Question 31.
Which organization was founded by Garibaldi?
Answer:
Red Shirts organization was founded by Garibaldi.

Question 32.
What was the great belief of Garibaldi?
Answer:
The unification of Italy is only possible by the sword.

KSEEB Solutions

Question 33.
Who liberated Naples and Sicily from the rule of Bourbons?
Answer:
Garibaldi liberated Naples and Sicily from the rule of Bourbons.

Question 34.
What was the famous policy of Bismarck?
Answer:
Bismarck said that ‘The great questions of the time will not be resolved by speeches and majority decisions but by ‘iron and blood’. This became popular as the ‘Blood and Iron’ policy of Bismarck.

Question 35.
In which year did Prussia attack Denmark?
Answer:
The combined armies of Prussia and Austria attacked Denmark in 1864.

Question 36.
Which King of Denmark declared the annexation of Schleswig and Holstein?
Answer:
King Christian IX of Denmark declared the annexation of Schleswig and Holstein.

Question 37.
Which treaty ended the Austro-Prussian war?
Answer:
The Treaty of Prague ended the Austro-Prussian war.

Question 38.
Which treaty ended the Franco-Prussian war?
Answer:
The Treaty of Frankfurt ended the Franco-Prussian war.

KSEEB Solutions

Question 39.
When was Germany unified?
Answer:
In 1871 A.D.

Question 40.
Who was the architect of the unification of Germany?
Answer:
Otto von Bismarck.

Question 41.
Who was the King of Prussia during the Germany unification?
Answer:
‘Kaiser’ William.

1st PUC History Napoleon and Rise of Nationalism Two Mark Questions and Answers

Question 1.
Name the parents of Napoleon Bonaparte.
Answer:
Napoleon Bonaparte’s parents were Count Charles Bonaparte and Countess Leticia Romalina.

Question 2.
Where and in which year was Napoleon Bonaparte born?
Answer:
Napoleon Bonaparte was born at Ajaccio on the island of Corsica on August 15th,1769.

Question 3.
Between whom and when was the ‘Titlist Treaty’ concluded?
Answer:
The Titlist Treaty was concluded between Napoleon and the Tsar of Russia in 1807.

Question 4.
What is Concordat?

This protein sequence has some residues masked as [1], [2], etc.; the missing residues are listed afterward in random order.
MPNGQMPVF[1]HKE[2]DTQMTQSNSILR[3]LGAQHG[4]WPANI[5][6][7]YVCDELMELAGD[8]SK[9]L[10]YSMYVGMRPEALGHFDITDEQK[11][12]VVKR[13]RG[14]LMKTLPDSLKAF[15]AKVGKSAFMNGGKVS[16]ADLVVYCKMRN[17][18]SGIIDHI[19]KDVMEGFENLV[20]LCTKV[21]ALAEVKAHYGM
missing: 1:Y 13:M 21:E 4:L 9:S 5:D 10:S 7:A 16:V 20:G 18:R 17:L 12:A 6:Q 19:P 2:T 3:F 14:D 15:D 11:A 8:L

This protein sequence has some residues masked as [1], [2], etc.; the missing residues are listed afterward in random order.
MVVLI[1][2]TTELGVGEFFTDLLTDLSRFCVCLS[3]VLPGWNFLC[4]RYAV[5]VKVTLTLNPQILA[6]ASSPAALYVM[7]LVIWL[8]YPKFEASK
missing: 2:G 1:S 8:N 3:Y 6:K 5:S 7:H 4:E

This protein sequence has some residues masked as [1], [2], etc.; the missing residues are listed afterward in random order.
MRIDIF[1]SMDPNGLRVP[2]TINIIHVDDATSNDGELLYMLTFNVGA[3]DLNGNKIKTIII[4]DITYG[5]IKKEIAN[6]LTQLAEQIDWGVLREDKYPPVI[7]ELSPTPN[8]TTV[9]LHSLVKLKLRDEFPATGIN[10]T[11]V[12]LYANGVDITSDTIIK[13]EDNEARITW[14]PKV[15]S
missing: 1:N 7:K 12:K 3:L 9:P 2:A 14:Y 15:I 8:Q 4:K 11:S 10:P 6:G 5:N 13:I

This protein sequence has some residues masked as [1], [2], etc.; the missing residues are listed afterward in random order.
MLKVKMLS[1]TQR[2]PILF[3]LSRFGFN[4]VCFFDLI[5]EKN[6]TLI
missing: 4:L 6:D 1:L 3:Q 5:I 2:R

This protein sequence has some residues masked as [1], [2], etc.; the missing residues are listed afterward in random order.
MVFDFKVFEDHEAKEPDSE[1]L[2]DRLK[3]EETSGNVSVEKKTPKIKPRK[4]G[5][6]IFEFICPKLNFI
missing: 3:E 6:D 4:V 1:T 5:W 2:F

Answer:
It was the aim of Napoleon to heal up the wounds caused by the French Revolution by its breach with the papacy. He felt that a State without religion was like an empty vessel so he decided to regain the sympathy of the Catholics by improving his relations with the Pope. After negotiations with Pope Pius VII, he reached a religious understanding with the Pope in 1802, which came to be known as the ‘Concordat’. With this treaty, Catholicism became the state religion of France.

Question 5.
What is the Continental System?
Answer:
England’s strength was in its Trade and Commerce. Napoleon decided to curb it. He issued two, decrees from Berlin and Milan. British goods were fully excluded from the whole of Europe. This economic warfare on England was called the Continental System. As Europe depended on imports from England, this system harmed France more than England.

KSEEB Solutions

Question 6.
What is Legion of Honour?
Answer:
It was an award constituted by Napoleon to honour those who had rendered distinguished and meritorious service to France in Military and Civil services. It was based on principles of equality without distinction of class and religion. This is called Legion of Honour.

Question 7.
Which and when was the last battle of Napoleon?
Answer:
Battle of Waterloo in 1815 A.D.

Question 8.
To which place and when was Napoleon exiled?
Answer:
After his defeat in the Waterloo battle, Napoleon was exiled, to St. Helena, an island in the Atlantic Ocean on May 5th 1821.

Question 9.
What is meant by ‘The Hundred days’?
Answer:
Napoleon after escaping from the Island of Elba occupied the throne of France and ruled from March to June in 1815 for a period of about a hundred days. This episode is called ‘The Hundred Days’.

Question 10.
Name the architects of Italian Unification.
Answer:
Count De Cavour, Garibaldi, Joseph Mazzini.

KSEEB Solutions

Question 11.
What were the aims of young Italy?
Answer:
The aim of young Italy was to train the Italians and make them aware of their great past. It stood for unity and independence and wanted liberty, equality, and humanity.